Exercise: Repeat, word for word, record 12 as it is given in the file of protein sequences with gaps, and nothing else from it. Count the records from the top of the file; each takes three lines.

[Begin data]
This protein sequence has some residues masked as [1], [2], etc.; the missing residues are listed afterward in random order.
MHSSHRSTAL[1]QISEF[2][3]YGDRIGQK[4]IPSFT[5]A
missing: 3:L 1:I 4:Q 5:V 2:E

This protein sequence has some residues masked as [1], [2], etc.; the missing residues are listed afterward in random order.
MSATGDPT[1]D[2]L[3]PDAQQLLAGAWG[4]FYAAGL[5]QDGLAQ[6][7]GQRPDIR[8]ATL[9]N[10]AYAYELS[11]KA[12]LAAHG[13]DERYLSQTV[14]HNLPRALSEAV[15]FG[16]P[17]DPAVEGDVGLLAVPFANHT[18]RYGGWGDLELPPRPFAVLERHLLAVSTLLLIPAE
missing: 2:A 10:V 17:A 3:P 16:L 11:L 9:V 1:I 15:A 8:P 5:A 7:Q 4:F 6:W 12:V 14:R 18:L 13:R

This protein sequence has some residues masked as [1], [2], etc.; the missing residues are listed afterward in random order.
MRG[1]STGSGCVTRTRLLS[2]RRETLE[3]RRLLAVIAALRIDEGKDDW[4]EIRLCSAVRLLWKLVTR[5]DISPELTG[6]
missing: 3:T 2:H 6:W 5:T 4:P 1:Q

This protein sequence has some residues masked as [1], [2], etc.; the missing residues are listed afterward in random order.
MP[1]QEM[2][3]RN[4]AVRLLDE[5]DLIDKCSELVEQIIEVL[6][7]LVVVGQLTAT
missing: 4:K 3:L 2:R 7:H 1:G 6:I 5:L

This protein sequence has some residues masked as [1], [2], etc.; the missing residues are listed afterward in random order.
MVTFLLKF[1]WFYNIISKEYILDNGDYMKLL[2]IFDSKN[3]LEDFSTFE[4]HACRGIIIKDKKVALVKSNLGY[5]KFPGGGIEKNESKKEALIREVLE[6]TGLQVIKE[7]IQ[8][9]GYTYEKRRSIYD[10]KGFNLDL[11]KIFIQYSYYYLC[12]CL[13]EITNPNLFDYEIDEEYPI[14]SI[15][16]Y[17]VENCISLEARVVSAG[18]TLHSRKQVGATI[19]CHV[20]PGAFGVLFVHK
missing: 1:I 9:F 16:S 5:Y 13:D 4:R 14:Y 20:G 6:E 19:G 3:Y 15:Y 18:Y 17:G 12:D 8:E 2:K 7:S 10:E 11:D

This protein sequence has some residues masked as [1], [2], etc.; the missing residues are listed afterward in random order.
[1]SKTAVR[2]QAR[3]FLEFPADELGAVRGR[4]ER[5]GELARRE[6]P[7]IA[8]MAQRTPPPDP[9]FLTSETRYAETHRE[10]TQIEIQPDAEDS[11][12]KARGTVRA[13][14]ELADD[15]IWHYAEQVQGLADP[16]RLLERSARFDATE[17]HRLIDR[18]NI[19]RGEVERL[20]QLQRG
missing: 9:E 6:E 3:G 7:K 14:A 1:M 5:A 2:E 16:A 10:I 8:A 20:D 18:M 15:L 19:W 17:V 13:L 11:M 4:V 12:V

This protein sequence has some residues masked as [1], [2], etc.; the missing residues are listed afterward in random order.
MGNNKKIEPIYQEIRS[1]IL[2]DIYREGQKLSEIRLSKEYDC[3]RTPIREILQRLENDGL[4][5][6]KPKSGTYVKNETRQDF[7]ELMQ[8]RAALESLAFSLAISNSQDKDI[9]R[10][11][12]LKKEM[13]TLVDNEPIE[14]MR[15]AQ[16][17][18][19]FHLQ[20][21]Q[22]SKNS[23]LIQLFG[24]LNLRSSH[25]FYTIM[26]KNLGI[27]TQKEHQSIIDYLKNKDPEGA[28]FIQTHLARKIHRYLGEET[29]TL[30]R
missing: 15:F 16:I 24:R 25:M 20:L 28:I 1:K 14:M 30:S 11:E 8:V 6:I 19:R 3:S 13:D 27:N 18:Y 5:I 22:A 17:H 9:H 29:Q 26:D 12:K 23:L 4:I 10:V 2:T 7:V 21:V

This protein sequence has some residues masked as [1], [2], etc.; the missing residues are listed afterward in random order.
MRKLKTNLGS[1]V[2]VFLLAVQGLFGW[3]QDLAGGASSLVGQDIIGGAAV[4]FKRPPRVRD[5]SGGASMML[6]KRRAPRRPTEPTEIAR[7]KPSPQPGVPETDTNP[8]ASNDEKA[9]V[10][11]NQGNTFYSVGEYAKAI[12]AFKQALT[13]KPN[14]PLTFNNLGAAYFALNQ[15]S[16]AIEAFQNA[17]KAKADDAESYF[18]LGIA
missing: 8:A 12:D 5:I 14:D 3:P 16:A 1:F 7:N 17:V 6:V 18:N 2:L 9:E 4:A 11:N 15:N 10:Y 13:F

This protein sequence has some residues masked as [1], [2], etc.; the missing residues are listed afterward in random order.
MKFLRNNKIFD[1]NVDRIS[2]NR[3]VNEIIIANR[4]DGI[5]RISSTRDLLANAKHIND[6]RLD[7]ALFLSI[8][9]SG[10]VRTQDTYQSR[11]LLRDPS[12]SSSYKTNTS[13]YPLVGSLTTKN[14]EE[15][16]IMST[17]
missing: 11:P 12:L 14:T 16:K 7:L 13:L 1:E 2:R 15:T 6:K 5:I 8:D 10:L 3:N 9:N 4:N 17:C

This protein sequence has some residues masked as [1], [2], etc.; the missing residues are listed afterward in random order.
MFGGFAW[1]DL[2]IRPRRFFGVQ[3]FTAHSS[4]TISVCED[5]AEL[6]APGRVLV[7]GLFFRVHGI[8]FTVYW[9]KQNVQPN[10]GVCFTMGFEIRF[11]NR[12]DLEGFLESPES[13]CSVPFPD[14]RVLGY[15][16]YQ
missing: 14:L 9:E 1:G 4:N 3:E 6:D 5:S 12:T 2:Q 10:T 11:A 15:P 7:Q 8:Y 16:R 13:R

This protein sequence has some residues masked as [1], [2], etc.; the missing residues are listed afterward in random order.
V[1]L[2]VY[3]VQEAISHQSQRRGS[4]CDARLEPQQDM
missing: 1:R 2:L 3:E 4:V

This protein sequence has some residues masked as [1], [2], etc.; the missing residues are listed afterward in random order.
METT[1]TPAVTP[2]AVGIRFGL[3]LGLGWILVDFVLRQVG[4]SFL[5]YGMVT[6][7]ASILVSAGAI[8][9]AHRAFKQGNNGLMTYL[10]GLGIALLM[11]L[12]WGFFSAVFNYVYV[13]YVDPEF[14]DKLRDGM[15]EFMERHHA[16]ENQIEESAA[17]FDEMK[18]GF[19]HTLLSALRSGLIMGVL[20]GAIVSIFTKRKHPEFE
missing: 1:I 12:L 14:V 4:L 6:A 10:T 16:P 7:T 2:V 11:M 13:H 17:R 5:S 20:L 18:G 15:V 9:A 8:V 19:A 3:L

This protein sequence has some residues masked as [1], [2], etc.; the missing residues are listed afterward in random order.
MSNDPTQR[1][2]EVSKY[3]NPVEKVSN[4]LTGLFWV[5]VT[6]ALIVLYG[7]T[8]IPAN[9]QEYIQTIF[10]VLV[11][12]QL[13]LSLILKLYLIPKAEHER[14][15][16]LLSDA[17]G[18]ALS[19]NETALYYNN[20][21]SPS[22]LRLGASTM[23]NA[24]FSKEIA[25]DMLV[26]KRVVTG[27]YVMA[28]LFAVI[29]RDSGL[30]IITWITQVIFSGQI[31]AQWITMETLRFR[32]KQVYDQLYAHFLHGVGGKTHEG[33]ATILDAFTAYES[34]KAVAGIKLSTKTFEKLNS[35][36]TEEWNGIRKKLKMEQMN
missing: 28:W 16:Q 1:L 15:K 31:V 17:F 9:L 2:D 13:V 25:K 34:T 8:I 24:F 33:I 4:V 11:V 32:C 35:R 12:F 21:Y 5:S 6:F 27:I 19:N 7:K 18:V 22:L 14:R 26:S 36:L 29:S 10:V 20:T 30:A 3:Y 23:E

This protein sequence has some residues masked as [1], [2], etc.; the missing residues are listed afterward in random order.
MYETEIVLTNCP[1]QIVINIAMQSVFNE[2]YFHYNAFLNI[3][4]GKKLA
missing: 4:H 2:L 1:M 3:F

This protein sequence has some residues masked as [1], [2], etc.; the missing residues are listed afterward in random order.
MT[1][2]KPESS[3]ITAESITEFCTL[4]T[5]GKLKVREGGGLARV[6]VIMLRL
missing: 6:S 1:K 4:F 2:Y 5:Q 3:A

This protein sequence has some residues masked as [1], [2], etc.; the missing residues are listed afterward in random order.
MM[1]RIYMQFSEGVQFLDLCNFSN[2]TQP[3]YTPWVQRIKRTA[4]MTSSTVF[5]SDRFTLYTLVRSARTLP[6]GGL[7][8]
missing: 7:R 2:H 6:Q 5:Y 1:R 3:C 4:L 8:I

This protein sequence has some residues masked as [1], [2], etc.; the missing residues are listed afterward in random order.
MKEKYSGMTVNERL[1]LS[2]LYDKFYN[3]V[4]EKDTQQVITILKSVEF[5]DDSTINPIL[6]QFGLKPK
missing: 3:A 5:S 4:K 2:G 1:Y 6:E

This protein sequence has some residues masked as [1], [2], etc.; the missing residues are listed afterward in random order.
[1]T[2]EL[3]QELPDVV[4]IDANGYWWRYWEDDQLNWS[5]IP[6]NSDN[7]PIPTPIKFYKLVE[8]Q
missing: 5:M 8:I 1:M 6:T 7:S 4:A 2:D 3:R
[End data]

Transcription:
This protein sequence has some residues masked as [1], [2], etc.; the missing residues are listed afterward in random order.
METT[1]TPAVTP[2]AVGIRFGL[3]LGLGWILVDFVLRQVG[4]SFL[5]YGMVT[6][7]ASILVSAGAI[8][9]AHRAFKQGNNGLMTYL[10]GLGIALLM[11]L[12]WGFFSAVFNYVYV[13]YVDPEF[14]DKLRDGM[15]EFMERHHA[16]ENQIEESAA[17]FDEMK[18]GF[19]HTLLSALRSGLIMGVL[20]GAIVSIFTKRKHPEFE
missing: 1:I 12:L 14:V 4:L 6:A 10:T 16:P 7:T 2:V 11:M 13:H 17:R 5:S 20:L 18:G 15:V 9:A 8:V 19:A 3:L